Nigerian Author Shares The Horrible Racism He Allegedly Encountered In Malaysia

According to Ocheni, a Malaysian immigration officer told him, "We do not allow your kind here!"

Cover image via @suleiman_toks (TikTok) & Omar Elsharawy/Pexels

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Having lived in various places all across the globe, Nigerian author and poet Suleiman Ocheni has experiences with diverse cultures.

Unfortunately, his short trip to Malaysia years ago proved to be one of the most uncomfortable and degrading in his life.

In a stitched TikTok that has since taken the Internet by storm, Ocheni responded to a video by TikTok user Malaika Norman, which was about why she will never visit countries with people who are not welcoming to individuals of various African ethnic groups, and are racist in their demeanour.

Shedding light on his personal experience, Ocheni explained in a three-minute clip why he will "never again" visit Malaysia.

Screen grabs from Ocheni's TikTok video.

Image via @suleiman_toks (TikTok)

Describing the series of events, Ocheni stated that in 2016, when he was a student, he made the decision to visit two university friends in Malaysia, both of whom he had not seen for about five to six years

Prior to that, Ocheni mentioned that his father had warned him against going to Malaysia, saying that he should only stay in one place. Deciding to go nonetheless, Ocheni expressed that he used his savings to afford the trip to Malaysia.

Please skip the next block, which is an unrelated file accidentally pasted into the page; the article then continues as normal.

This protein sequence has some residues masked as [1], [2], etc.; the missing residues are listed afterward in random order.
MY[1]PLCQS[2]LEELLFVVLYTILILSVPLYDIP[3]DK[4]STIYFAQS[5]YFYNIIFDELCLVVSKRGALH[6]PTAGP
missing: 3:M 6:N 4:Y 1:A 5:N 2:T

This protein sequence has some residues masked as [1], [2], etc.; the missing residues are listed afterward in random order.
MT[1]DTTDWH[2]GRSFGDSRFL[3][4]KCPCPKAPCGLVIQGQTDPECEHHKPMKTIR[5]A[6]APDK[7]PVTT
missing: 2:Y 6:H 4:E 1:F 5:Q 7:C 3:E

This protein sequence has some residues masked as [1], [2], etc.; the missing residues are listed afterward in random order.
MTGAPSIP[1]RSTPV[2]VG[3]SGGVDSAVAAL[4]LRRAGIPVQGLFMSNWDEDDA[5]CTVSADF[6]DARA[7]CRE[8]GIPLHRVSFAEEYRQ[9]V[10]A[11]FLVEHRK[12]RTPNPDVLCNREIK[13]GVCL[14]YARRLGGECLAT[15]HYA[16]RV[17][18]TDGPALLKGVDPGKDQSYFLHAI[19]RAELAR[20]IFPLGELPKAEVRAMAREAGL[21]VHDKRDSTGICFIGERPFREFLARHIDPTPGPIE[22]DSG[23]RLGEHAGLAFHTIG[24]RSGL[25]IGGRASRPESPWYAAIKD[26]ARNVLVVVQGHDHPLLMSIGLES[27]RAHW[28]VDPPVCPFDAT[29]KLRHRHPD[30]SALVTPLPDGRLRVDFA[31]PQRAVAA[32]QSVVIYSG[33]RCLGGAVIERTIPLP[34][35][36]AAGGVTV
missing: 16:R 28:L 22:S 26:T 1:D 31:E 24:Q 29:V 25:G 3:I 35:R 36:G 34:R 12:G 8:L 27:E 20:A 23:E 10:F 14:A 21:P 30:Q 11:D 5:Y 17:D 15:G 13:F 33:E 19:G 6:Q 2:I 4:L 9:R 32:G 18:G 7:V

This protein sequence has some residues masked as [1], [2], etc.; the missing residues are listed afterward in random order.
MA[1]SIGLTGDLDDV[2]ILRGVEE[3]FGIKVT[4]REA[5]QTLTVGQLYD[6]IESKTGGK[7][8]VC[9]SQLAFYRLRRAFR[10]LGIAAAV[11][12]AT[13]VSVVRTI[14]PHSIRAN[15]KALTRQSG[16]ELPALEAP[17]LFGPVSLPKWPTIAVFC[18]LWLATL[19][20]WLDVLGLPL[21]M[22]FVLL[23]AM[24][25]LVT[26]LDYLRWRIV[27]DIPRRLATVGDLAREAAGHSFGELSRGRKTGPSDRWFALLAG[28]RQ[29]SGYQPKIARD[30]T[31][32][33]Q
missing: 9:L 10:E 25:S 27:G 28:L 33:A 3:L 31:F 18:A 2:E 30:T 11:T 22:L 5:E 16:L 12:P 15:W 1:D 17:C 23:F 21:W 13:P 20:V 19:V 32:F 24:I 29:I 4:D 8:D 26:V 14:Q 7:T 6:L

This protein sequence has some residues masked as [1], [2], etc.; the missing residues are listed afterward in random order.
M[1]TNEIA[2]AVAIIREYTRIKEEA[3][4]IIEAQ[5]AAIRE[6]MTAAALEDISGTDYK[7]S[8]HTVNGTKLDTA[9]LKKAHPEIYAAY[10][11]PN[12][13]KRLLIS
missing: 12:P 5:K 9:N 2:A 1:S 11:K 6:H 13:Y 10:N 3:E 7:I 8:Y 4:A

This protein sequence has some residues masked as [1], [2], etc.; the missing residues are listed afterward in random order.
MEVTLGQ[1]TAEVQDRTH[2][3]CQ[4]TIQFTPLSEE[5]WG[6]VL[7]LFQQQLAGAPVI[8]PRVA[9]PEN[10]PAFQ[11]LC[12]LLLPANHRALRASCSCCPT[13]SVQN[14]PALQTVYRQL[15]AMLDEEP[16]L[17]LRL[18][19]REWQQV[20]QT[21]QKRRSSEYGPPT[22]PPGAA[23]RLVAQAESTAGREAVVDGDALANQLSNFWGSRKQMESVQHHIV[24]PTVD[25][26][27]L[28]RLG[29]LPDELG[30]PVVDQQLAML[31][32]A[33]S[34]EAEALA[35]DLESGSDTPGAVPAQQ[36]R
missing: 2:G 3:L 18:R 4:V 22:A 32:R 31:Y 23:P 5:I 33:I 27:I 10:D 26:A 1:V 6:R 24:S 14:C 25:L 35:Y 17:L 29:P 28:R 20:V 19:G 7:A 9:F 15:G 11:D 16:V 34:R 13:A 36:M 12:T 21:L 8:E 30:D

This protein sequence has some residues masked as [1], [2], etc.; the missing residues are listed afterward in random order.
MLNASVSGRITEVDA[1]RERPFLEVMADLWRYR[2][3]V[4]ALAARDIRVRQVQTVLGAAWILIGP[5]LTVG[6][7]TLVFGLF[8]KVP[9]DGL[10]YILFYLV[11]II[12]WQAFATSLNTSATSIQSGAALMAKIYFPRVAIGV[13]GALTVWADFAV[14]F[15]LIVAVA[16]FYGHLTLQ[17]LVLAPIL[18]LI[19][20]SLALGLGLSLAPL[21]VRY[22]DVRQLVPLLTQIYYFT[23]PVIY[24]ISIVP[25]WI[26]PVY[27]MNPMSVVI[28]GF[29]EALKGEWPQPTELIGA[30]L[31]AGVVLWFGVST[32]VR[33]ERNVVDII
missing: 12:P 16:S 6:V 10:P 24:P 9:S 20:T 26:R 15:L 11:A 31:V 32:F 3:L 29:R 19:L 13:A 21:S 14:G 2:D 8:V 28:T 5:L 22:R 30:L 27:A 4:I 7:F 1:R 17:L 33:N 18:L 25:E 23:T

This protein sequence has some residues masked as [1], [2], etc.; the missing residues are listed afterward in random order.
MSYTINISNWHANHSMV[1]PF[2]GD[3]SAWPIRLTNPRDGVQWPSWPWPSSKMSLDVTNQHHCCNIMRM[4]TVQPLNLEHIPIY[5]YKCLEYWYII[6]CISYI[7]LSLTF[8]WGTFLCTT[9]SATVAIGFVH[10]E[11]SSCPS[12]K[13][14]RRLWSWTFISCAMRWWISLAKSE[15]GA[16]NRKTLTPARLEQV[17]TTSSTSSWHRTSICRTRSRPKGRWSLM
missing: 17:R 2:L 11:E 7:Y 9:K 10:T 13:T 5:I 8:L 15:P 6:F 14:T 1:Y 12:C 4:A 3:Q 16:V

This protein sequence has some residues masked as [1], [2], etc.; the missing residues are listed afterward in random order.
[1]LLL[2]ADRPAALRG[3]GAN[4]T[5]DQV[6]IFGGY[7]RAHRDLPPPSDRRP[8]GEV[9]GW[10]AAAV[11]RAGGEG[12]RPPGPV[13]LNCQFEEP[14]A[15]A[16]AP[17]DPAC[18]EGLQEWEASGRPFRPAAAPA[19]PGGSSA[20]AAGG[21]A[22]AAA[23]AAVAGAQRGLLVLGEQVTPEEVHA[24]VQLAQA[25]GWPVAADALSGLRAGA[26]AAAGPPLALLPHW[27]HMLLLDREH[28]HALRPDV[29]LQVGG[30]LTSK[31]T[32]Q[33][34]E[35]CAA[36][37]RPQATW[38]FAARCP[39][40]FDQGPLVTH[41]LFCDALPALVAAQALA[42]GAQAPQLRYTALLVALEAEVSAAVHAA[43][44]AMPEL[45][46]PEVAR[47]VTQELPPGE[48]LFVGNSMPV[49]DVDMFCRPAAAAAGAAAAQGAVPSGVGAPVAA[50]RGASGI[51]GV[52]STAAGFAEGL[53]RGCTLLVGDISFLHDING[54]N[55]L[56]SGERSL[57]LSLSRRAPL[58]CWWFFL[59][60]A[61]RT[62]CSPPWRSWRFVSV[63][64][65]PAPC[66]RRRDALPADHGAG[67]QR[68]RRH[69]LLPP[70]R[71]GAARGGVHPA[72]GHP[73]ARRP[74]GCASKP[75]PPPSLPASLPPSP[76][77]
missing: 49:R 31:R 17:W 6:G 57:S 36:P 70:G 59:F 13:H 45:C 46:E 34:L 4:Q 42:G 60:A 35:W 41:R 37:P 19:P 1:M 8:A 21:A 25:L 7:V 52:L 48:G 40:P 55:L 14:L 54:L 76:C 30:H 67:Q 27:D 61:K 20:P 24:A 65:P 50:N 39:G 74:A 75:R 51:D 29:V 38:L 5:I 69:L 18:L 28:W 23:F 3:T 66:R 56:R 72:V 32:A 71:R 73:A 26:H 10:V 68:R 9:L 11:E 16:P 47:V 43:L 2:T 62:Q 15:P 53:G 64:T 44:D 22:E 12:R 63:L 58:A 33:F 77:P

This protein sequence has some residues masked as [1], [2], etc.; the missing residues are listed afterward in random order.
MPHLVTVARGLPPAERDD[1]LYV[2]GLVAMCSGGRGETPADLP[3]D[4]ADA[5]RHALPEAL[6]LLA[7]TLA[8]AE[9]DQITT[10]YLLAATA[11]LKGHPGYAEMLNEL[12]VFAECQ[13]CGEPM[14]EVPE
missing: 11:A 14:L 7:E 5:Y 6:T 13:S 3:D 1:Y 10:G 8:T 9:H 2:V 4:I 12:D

Upon arriving in Kuala Lumpur, Ocheni stated that things were all well and merry with his friends, until they decided to go island hopping in Sabah. Providing context for the story, Ocheni mentioned that his other two friends were of Indian and Ugandan descent. While plans for the trip went smoothly, things soon went awry after they landed in Sabah.

"In the plane, people were staring at us like they've never seen black people in their lives. That should have been our first clue. Anyway, we get to Sabah and go through immigration, which I didn't understand why as it was a domestic flight. My Ugandan friend and I, the only two black people in the line, were taken to a separate room," he explained.

Having waited alone for a while, Ocheni stated that the authorities handed his Ugandan friend's passport back to her, but told Ocheni that he was not allowed to enter Sabah.

Image for illustration purposes only.

Image via yousef alfuhigi/Unsplash

According to Ocheni, a Malaysian immigration officer told him, "We do not allow your kind here!" in reference to Nigerians

Wanting to avoid trouble, Ocheni agreed to go back to Kuala Lumpur. However, things soon became more problematic after the immigration officers allegedly told Ocheni to pay for his own deportation fees.

"I'm a student, we bought these tickets eight months ago and they were dirt cheap. I didn't have any money to pay for another ticket to go back. Then, he said that they would pay for me to go back to Kuala Lumpur — as though he was doing me a favour," Ocheni stated.

When the time came for him to leave, Ocheni said that he was given a police escort to the plane to Kuala Lumpur. After returning and trying to make the most of his time alone in Kuala Lumpur, Ocheni decided to go out and see the city, which he described as a "big mistake".

"Taxi cabs would refuse to stop for me in the street because I am a black person. I'd go to restaurants and wait staff would not take my order because I am a black person," he continued.

Image for illustration purposes only.

Image via Omar Elsharawy/Pexels